Monday, January 4, 2010

Spin Cycle meets Spin Doctor

This is in part to a reaction to Cimmerian's question here.

The average person who now plays D&D does it from the perspective of when they were rooted in the time stream of that exchange.  If one started in the era of AD&D then they gravitate to that era.  If they did so in the latter or earlier times, then there is a greater proclivity for those eras to manifest in their overall expression, with expression here being a perceived standard of tools of information and participation within these.

While OD&D was for the most part in its entire time stream dependent upon no further source for playing it other than creating and "stocking" maps and/or similar scenarios, the advent of Basic+ and AD&D by contrast added the dimension of pre-made adventures.   This in fact split the D&D constituency then into easily recognizable camps--I list them as the "Creationists" (those who create their own material); the "Middlings," who create their own stuff and use some printed matter to complement their designs, and the "Dependents," those solely dependent upon pre-made (published) material to run (and in many cases, even fathom) their own games and/or game worlds.  As I have tracked over time, the dependents were the majority, and in that, they were those that moved on to support whole-heartedly newer forms of the game, such as 3E.  In as much as their camp later fractionalized into different percentages based upon this tri-concept of consumption and demand, it ranks even higher in its curve as its base was soundly rooted in the third category to begin with.  These consumers were easy adherents for a set-in-stone rules system and also for the d20 movement.  "Buy and dispose" syndrome as I name it.

Though the creation of new material has its merits and desires for and by those who 1) have no time in their schedules to create, or 2) are not very creative, and thus in both cases benefit in no small way from published material, this however creates a need-based way of publishing material and in turn promulgates a direct market> to> game style which dominates the other two categories for expression (for their individual information assimilation).  Thus we see (until the latter explosion of blogs and forums dedicated to such exchanges, such as DRAGONSFOOT, etc.) a lack in the printed area of theoretical-based game ideas, notwithstanding those articles in the Dragon magazine which were for the most part game-specific-driven and thus confined themselves to a structure as already realized and promoted on both sides.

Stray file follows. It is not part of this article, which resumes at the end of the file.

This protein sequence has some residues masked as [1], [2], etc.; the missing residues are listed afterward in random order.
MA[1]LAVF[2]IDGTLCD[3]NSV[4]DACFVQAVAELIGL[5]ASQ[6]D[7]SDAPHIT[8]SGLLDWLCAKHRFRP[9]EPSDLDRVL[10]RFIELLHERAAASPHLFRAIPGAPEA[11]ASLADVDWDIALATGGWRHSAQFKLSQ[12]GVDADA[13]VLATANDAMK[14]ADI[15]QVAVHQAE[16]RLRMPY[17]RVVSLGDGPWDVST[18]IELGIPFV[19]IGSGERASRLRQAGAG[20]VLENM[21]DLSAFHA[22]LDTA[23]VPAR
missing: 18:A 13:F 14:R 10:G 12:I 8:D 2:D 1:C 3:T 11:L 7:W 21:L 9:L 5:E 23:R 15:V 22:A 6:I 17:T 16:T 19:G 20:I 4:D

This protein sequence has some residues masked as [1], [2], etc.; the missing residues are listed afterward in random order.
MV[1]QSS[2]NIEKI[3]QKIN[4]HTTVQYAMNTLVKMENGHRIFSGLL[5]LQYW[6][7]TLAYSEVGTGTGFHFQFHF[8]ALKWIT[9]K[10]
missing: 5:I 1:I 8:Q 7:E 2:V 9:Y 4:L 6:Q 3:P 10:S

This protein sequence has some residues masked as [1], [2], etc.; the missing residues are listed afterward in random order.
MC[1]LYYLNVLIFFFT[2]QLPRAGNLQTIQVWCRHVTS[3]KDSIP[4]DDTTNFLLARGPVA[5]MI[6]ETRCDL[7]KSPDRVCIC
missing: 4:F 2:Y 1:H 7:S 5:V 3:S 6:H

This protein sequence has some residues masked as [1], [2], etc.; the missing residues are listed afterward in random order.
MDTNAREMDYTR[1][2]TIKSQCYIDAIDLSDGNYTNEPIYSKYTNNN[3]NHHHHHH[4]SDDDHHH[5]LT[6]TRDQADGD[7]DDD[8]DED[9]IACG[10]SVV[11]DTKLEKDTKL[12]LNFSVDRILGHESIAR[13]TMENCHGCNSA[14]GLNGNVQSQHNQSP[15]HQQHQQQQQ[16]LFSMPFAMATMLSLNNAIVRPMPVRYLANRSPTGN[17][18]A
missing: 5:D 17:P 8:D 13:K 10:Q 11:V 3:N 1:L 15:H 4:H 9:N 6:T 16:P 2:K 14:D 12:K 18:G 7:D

Where is this leading?  Well, going ALL THE WAY back, we find correspondences to this in many games by Avalon Hill and others of the Historical Simulation age predating D&D.  But D&D actually broke that category.  Solidly broke it.  From it spawns tons of new ideas and RPGs (EN Garde by GDW is the most prevalent example of this, as it does not stay within the defined limits of RPG one-on-one combat but indeed sheds the preset emulation of a mechanical simulacrum present in both Avalon Hill  Games and in TSR RPGs by taking the role-playing concept to new and different exploratory levels).

Now, in as much as we are in a niche industry, TSR promulgated the industry in different forms and to different mind-sets of people.  Traditionally industries market to the greatest area of sales and with TSR that was no different.  People for the most part who come from that era and who are now in our niche were of course propagated from the 2nd sector of my tri-concept and thus represent most of whom support such companies as PPP and others in this reformed niche.  The ongoing indication is that people are solidly rooted from the AD&D era (making sense of course as this is the height of appeal as it was the height of TSR's growth and marketing world wide of the game).  That in itself foretells a lot of expression as is being seen in today's re-examining the history of the game.  There is a tendency to over value the things that individuals invest in, of course.  If I make a decision to buy a pen, for example, then of course it must have been to use it, and that in itself is worthy of the time and expression and of my continued attachment to the pen; and for the most part I will have nothing bad to say about said pen, for woe-is-me for having made a bad decision in purchasing and then using such an instrument.  Compare this to the dependent followers of many of WotC's games and you might get the gist of such psychology which is partially re-rooting in the "OS Movement".  And do note that this "syndrome" was not started by WotC, but of course by TSR as it marketed into the boom of adventure crafting.

This industry is in a self-perpetuating state, IMO.  Emulations of the past do not point to a single golden age but to separate rooted eras of individual expression only. D&D was and still is (NOTE) an ongoing and burgeoning concept which, unfortunately, and later, got rooted in marketing and expanding sales. It fast became an object of desire and of need, replacing self-made-enchantment and immersive participation on primary creative levels.

The quiet sadness of it all to me is just this:  It was meant to expand minds and not to contract them, or worse, to set them spinning in a circle.

13 comments:

JB said...

Man, I share your "quiet sadness" and for the same reasons. I hope my latest project is going to open minds more than close 'em.

Timeshadows said...

It is refreshing to read this from one member of the Source Personnel. In less eloquent ways (and clearly, 0 authority,) I had said the same, 'back in the day', much to the annoyance of those I gamed with.

Best to you,

Wickedmurph said...
This comment has been removed by a blog administrator.
Lord of the Green Dragons said...

Politeness is the key to posting here. As I am stating my theory and summarizing my views politely I expect the same in return. Name calling and trolling posts such as the preceding one will always be deleted. If one disagrees withe my views, at least have the respect to post such disagreements in a professional manner. Thanks. -- RJK

James said...